If he were to be dissected, would a heart be found? I don’t think so.

I will say this for him, he died like a man.

Comments

( 29 comments — Leave a comment )
adameros
Dec. 30th, 2006 05:27 pm (UTC)
I too am generally against the death penalty, but not in Saddam's case. Though I think I would have been equally happy if they had sent him to the same jail as the Nazi leaders spent their remaining years.

My opposition to the death penalty is the number of cases, death penalty and otherwise, that are over turned years down the road due to new DNA technics or new evidence, or what ever. The supreme courts at one point halted executions because of how many cases were later being overturned. The thing is, once a person is dead, they are dead and there is no way to over turn that death.

I'm all for "an eye for an eye" type punishment system if we can be absolutely sure the guilty party is the one being punished, but we are not there yet.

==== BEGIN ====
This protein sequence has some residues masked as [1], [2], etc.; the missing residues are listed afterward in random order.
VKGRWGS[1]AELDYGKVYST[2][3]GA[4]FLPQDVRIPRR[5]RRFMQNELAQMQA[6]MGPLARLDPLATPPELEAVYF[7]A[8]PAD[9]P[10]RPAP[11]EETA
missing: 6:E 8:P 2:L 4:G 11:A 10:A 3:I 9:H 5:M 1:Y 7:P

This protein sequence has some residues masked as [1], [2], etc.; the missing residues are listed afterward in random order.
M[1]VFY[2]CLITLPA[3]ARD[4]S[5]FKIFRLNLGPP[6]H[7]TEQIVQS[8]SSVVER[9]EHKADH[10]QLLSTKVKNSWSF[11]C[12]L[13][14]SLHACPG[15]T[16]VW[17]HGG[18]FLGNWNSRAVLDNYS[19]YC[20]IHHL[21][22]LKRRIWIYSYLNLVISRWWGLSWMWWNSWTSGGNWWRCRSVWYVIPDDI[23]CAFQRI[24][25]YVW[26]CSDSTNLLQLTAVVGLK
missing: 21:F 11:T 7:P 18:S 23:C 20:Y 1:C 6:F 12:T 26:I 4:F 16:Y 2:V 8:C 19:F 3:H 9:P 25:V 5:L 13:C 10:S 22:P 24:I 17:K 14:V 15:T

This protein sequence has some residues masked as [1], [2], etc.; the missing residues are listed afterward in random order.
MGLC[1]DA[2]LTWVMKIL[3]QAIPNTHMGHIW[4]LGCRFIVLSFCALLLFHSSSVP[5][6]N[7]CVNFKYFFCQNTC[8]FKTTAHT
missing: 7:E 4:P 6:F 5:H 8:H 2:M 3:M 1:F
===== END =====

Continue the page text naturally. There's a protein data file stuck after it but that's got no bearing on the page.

neo_prodigy
Dec. 30th, 2006 05:48 pm (UTC)
agreed.
playgirl
Dec. 30th, 2006 06:55 pm (UTC)
I always felt that there have been some innocent people executed, and if only one innocent person could be saved by its abolition, then that was good enough reason for me.

Another reason was that I consider myself a Christian, not a very good one, but a Christian, and I’ve always gone by the New Testament, where it says that one must turn the other cheek. I felt that if I called myself a Christian, then I’d be a hypocrite by siding toward the death penalty.

I find that I don’t feel as I did before, because I’ve seen too many horrific crimes committed toward the innocent. I don’t feel good about my decision, but it’s a decision I must accept.
uglyface2
Dec. 30th, 2006 10:31 pm (UTC)
M'dear, the New Testament gives the State the obligation to execute certain criminals. Turning the other cheek was for personal insult; when someone is murdered, they do not have the opportunity to "turn the other cheek", as it were, and nobody has the right to turn their cheek for them.